SEXUAL ASSAULT AWARENESS MONTH
Every April, Sexual Assault Awareness Month strives to be a voice of the victims of sexual abuse and violence. The mission is to increase awareness about sexual violence worldwide and educate communities on how to prevent it. The term “sexual assault” is an umbrella term that includes all of the following:
- Unwanted sexual contact of any other form
- Sexual harassment
- Child Sexual Abuse
- Sexual violence, even with an intimate partner
- Sexual exploitation
- Human trafficking
If you or anyone you know is experiencing any of these or experiences them in the future, call the police or click here for the National Sexual Assault Telephone Hotline. Sexual assault is a crime, and no one should take it lightly. Do not be afraid to speak out if this happens to you. The RAINN hotline is 800-656-HOPE (4673).
Bringing Sexual Assult into the Light
The observance encourages people across the country to raise their voices in support of survivors. Speak out if they have experienced sexual assault themselves. One month isn’t enough time to solve this serious issue, but it’s an excellent place to start. This month, do your part to end the widespread problem that is sexual assault. Here’s a list of statistics about sexual assault in the U.S.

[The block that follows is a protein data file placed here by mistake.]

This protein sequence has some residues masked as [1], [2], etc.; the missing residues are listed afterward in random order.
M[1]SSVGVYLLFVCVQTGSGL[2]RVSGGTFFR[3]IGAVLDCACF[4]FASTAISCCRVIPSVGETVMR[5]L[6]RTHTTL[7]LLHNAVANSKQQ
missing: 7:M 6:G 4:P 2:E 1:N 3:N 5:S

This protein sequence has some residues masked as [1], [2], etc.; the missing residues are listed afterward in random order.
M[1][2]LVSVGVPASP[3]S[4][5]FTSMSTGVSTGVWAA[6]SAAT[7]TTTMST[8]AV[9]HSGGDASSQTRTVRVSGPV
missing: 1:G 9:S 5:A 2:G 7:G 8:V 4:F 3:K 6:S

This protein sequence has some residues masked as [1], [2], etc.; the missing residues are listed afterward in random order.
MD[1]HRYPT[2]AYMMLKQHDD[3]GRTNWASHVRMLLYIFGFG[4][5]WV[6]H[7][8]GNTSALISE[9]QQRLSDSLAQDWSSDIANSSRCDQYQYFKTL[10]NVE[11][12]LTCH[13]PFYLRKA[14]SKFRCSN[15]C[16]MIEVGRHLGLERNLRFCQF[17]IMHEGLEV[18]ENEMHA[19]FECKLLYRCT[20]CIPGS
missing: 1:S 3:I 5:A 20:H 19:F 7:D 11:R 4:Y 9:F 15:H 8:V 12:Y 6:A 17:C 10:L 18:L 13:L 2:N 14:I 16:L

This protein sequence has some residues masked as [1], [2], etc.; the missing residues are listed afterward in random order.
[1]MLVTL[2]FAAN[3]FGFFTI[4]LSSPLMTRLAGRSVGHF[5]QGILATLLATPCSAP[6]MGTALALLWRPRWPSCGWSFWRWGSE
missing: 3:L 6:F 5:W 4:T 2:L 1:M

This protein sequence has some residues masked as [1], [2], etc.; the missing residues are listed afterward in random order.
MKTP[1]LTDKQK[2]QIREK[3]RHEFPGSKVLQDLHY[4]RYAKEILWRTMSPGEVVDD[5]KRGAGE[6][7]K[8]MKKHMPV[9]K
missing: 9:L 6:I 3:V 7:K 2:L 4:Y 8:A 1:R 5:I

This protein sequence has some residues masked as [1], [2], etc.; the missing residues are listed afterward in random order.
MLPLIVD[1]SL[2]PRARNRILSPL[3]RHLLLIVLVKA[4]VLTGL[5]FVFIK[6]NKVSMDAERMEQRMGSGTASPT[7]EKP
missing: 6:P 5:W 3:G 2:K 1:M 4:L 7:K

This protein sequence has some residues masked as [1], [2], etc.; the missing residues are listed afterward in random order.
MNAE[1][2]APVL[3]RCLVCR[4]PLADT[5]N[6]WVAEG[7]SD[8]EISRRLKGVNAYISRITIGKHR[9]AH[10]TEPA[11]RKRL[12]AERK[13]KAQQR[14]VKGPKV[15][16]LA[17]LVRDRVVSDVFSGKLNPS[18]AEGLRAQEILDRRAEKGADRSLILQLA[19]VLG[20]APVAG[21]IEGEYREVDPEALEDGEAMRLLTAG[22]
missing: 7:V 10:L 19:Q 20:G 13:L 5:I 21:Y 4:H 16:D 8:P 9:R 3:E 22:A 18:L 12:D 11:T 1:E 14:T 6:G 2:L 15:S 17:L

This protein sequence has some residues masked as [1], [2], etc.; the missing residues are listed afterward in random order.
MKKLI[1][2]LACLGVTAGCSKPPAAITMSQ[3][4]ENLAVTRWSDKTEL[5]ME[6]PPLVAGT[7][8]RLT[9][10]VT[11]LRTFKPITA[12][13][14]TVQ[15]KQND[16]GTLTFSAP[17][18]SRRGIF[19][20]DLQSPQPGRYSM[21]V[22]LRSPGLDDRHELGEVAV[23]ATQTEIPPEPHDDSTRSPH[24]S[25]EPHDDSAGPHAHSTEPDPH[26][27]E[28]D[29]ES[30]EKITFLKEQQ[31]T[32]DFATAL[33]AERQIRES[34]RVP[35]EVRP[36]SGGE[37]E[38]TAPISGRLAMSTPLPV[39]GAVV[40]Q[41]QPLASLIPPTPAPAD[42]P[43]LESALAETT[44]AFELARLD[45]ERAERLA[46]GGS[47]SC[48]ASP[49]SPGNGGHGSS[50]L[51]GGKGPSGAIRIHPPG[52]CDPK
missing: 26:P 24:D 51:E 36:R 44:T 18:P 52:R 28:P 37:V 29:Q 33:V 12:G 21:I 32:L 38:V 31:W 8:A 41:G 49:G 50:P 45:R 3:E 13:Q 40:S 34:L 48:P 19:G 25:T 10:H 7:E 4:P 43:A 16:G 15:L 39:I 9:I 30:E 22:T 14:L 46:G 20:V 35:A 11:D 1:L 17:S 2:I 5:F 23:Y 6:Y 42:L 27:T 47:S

- Nearly 1 in 5 women in the United States have experienced rape (or attempted rape) at one point in their lives.
- 1 in 67 men in the United States have experienced rape (or attempted rape) at one point in their lives.
- Every 98 seconds, an American is sexually assaulted.
- Only 5 out of every 1,000 perpetrators will end up in prison (which is why it is important to speak out if this happens to you).
- The majority of sexual assaults happen at or near the victim’s home, often by someone they know and/or trust.
- Health care is 16% higher for women who were sexually abused as children.
- Rape is the most under-reported crime; 63% of sexual assaults are not reported.
HOW TO OBSERVE
Use #SAAM, #SexualAssaultAwarenessMonth, or #SexualAssaultAwareness to post on social media. This month, use your voice and any platform you have to help end sexual assault in the U.S. and worldwide. Another way to participate this month is to wear the color teal to honor survivors and keep the conversation going.
Sexual assault is a horrific problem, but the good news is that prevention is possible. End victim shaming and hold the perpetrators accountable. By eliminating the stigma victims suffer, providing support to victims, and increasing awareness programs, we are slowly but surely able to decrease and eliminate sexual abuse and assault.
Sexual Assault Awareness month began in April 2001 and was founded by the National Sexual Violence Resource Center. THE NSVRC is the leading nonprofit in providing information and tools to help individuals, service providers, and communities prevent sexual violence.
Again – if you or anyone you know is experiencing any of these, or experiences them in the future, call the police or click here for the National Sexual Assault Telephone Hotline. Sexual assault is a crime, and no one should ever take it lightly. Do not be afraid to speak out if this happens to you.